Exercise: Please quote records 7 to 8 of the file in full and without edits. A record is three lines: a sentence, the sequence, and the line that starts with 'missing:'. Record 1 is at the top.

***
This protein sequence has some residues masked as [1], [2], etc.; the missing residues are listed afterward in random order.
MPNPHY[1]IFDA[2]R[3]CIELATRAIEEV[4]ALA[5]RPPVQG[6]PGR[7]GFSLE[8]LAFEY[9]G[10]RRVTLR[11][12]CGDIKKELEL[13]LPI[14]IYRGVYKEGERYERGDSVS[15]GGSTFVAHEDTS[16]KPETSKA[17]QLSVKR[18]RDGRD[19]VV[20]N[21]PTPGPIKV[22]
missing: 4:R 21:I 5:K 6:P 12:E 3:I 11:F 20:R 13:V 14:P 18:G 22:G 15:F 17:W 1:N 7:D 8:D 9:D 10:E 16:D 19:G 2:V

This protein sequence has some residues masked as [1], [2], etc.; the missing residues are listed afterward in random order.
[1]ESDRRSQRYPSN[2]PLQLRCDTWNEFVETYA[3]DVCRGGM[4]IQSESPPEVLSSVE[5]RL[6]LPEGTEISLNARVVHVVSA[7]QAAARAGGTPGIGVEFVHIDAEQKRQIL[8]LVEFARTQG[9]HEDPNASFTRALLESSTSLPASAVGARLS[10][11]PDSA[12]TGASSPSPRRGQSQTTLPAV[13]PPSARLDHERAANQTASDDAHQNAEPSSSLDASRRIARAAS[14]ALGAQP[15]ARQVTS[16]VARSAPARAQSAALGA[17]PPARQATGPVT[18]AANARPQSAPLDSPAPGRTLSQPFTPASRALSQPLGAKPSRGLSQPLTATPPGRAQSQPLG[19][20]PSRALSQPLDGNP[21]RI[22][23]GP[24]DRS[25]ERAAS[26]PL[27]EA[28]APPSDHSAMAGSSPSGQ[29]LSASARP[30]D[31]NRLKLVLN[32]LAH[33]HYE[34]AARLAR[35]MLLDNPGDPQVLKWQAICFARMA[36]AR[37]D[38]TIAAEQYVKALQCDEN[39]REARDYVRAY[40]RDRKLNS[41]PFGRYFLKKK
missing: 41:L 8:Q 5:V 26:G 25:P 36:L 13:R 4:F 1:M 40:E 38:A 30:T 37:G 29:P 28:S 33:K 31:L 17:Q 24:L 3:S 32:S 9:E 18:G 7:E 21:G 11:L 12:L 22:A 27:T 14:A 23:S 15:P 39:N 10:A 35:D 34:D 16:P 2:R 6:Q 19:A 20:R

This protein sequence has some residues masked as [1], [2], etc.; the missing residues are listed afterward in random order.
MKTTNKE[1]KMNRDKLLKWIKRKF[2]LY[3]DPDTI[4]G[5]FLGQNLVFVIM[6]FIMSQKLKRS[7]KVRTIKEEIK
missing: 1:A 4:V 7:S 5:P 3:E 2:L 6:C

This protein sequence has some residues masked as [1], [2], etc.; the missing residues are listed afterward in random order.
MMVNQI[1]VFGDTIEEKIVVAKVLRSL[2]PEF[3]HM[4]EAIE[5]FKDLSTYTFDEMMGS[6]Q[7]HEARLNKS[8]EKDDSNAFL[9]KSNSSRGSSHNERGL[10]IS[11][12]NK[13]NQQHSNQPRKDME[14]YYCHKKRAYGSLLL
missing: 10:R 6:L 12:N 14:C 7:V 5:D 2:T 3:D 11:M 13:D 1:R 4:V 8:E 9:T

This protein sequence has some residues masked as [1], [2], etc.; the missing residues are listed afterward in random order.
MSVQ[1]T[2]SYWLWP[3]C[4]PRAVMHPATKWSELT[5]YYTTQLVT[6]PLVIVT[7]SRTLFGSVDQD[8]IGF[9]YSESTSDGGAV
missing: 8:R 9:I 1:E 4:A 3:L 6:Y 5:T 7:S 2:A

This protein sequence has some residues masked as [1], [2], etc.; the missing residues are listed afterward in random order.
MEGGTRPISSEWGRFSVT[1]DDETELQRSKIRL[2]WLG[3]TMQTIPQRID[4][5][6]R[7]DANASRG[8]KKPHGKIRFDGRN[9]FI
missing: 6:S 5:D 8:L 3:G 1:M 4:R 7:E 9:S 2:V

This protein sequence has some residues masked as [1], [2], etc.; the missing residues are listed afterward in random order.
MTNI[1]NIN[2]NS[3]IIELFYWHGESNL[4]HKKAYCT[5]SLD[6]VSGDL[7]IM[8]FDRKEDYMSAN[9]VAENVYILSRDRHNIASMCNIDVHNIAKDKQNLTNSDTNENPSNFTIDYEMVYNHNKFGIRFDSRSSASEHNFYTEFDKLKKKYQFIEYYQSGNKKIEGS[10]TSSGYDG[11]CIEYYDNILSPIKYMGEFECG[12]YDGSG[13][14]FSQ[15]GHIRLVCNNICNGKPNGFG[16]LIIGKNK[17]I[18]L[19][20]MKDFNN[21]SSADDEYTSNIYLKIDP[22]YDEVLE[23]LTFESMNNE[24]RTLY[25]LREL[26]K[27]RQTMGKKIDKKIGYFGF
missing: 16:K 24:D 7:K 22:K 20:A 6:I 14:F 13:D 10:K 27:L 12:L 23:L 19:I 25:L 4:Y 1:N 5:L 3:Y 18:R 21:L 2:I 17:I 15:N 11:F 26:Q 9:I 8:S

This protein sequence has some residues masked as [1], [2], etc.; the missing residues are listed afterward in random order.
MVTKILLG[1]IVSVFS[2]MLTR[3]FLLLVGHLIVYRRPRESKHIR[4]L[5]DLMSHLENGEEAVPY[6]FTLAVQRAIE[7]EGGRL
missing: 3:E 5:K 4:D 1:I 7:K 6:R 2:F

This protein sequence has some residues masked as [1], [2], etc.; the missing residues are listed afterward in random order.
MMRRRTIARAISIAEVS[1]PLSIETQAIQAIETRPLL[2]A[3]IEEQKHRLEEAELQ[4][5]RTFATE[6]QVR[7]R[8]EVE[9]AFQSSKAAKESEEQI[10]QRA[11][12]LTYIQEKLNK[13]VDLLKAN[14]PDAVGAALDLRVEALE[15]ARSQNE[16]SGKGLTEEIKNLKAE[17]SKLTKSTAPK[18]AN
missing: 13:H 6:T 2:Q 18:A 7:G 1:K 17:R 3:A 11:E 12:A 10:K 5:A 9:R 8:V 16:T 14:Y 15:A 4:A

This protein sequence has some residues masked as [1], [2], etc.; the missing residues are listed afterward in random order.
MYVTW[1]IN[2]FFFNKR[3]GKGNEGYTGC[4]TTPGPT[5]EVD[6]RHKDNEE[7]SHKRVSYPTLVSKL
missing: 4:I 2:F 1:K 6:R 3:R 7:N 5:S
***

This protein sequence has some residues masked as [1], [2], etc.; the missing residues are listed afterward in random order.
MTNI[1]NIN[2]NS[3]IIELFYWHGESNL[4]HKKAYCT[5]SLD[6]VSGDL[7]IM[8]FDRKEDYMSAN[9]VAENVYILSRDRHNIASMCNIDVHNIAKDKQNLTNSDTNENPSNFTIDYEMVYNHNKFGIRFDSRSSASEHNFYTEFDKLKKKYQFIEYYQSGNKKIEGS[10]TSSGYDG[11]CIEYYDNILSPIKYMGEFECG[12]YDGSG[13][14]FSQ[15]GHIRLVCNNICNGKPNGFG[16]LIIGKNK[17]I[18]L[19][20]MKDFNN[21]SSADDEYTSNIYLKIDP[22]YDEVLE[23]LTFESMNNE[24]RTLY[25]LREL[26]K[27]RQTMGKKIDKKIGYFGF
missing: 16:K 24:D 7:K 22:K 20:A 6:I 14:F 13:D 10:K 27:L 12:L 23:L 19:I 25:L 4:Y 1:N 5:L 3:Y 18:R 21:L 2:I 17:I 15:N 11:F 26:Q 9:I 8:S

This protein sequence has some residues masked as [1], [2], etc.; the missing residues are listed afterward in random order.
MVTKILLG[1]IVSVFS[2]MLTR[3]FLLLVGHLIVYRRPRESKHIR[4]L[5]DLMSHLENGEEAVPY[6]FTLAVQRAIE[7]EGGRL
missing: 3:E 5:K 4:D 1:I 7:K 6:R 2:F